Last weekend I was having a splendid time at Novacon, where I was most royally treated as this year’s Guest of Honour. After the opening ceremony I settled down to chat with Eve Harvey about a selection of Desert Island books. Given this is a SF convention, I decided to select books I recalled as having a particular impact on me and my love of science fiction and fantasy writing, first as a reader and latterly as an author. It was great fun and I’ve been asked to share some thoughts online for the benefit of those who weren’t there.
Naturally, I am currently madly busy with all sorts of authorly and non-authorly calls on my time… so I’ve signally failed to find any leeway this week to write them all up. So I’ve decided to do one at a time instead 🙂 Here’s my first pick.
Rosemary Harris – The Moon in the Cloud
This is the first of a trilogy set in the ancient world, when Noah has just been told by God that there’s going to be a flood. So he needs to build an ark, and to stock it with two of every kind of animal. Noah sets his ne’er-do-well son Ham the task of finding two lions and two sacred Egyptian cats for the collection. Idle and feckless Ham contracts this work out to Reuben, a poor musician and entertainer, promising him and his wife Thamar that they will have places on the ark. Reuben resolutely sets out for Egypt with his cat, his dog and his camel – who can all communicate with him. Complications ensue… Oh, and it’s also very funny.
This book – the whole trilogy – have stayed with me for decades, every since primary school. I reckon this was the first time I encountered an author taking an established story like Noah’s flood as a starting point and making something new that was wholly their own. There is real peril and genuine villainy and the pressing question: will virtue really be rewarded? All things which children should be encouraged to think through. All things which still inform my own writing.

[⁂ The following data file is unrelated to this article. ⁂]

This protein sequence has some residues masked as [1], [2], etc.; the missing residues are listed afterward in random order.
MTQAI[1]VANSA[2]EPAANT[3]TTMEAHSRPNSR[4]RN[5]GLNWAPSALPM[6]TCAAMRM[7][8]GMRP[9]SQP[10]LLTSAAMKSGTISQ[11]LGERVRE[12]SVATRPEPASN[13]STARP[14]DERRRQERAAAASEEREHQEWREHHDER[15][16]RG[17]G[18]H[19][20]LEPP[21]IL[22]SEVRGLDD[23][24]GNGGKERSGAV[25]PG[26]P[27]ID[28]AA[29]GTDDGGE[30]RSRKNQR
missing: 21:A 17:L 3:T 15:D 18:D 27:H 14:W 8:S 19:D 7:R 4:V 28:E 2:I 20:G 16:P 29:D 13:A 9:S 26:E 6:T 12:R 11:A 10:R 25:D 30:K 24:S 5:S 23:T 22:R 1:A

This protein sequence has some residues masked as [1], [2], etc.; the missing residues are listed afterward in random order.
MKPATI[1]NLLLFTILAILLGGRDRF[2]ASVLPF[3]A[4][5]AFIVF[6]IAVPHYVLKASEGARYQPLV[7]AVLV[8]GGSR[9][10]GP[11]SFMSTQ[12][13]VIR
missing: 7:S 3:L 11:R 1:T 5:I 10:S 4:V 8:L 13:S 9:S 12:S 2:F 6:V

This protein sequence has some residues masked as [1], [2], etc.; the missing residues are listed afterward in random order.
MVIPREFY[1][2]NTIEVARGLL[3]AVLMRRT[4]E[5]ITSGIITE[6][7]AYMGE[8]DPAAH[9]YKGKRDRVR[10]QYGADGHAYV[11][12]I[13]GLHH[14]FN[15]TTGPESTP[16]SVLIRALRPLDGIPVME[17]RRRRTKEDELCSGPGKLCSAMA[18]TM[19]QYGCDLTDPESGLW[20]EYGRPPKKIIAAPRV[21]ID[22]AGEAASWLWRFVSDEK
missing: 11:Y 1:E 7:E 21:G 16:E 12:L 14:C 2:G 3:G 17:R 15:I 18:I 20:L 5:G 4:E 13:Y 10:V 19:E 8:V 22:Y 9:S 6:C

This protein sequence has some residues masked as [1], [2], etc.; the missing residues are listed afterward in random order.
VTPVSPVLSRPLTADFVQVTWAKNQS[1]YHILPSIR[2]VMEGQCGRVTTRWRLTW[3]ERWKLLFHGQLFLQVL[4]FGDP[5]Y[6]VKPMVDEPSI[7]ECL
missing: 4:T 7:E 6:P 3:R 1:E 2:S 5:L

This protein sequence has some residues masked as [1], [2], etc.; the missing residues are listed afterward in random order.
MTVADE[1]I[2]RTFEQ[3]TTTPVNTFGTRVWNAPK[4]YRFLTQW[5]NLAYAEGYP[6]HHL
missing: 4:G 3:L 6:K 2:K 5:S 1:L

How did I come across this book? Mrs Beauchamp, the teacher with responsibility for the school library (I think) would regularly pass me new purchases to read first and this was one of those. I really do feel it’s impossible to overstate the importance of libraries – at school and in the community – for children. Reading expands horizons and offers refuge and so much else, especially when guided by expert and experienced educators and librarians. Closing and downgrading libraries is one of the greatest acts of cultural vandalism ongoing in our time.
What else did this book mean to me? I think my interest in Egypt and the ancient world generally predated my reading this series, but these books definitely helped to focus that fascination. Not least because I read and re-read this trilogy. Eventually I managed to buy my own set – which I still have – and every time I see them on the shelves I remember the Christmas money from Great Auntie Ivy which paid for them. That’s something that gave me pause, when I was choosing this selection. Remembering how precious books were back then, and how expensive they seemed. It’s worlds away from this day and age when I can pick up any paperback I might fancy (okay, within reason) or snag a bargain ebook for 99p if something interesting catches my eye.
Oh, and there’s a footnote about Jean Beauchamp, that wonderful teacher. She was long since retired when I became a published author myself, but the local teachers’ network passed word back to my Mum, also a primary teacher for many years, to say how delighted she had been to see a book written by one of the children whose love of reading she had nurtured.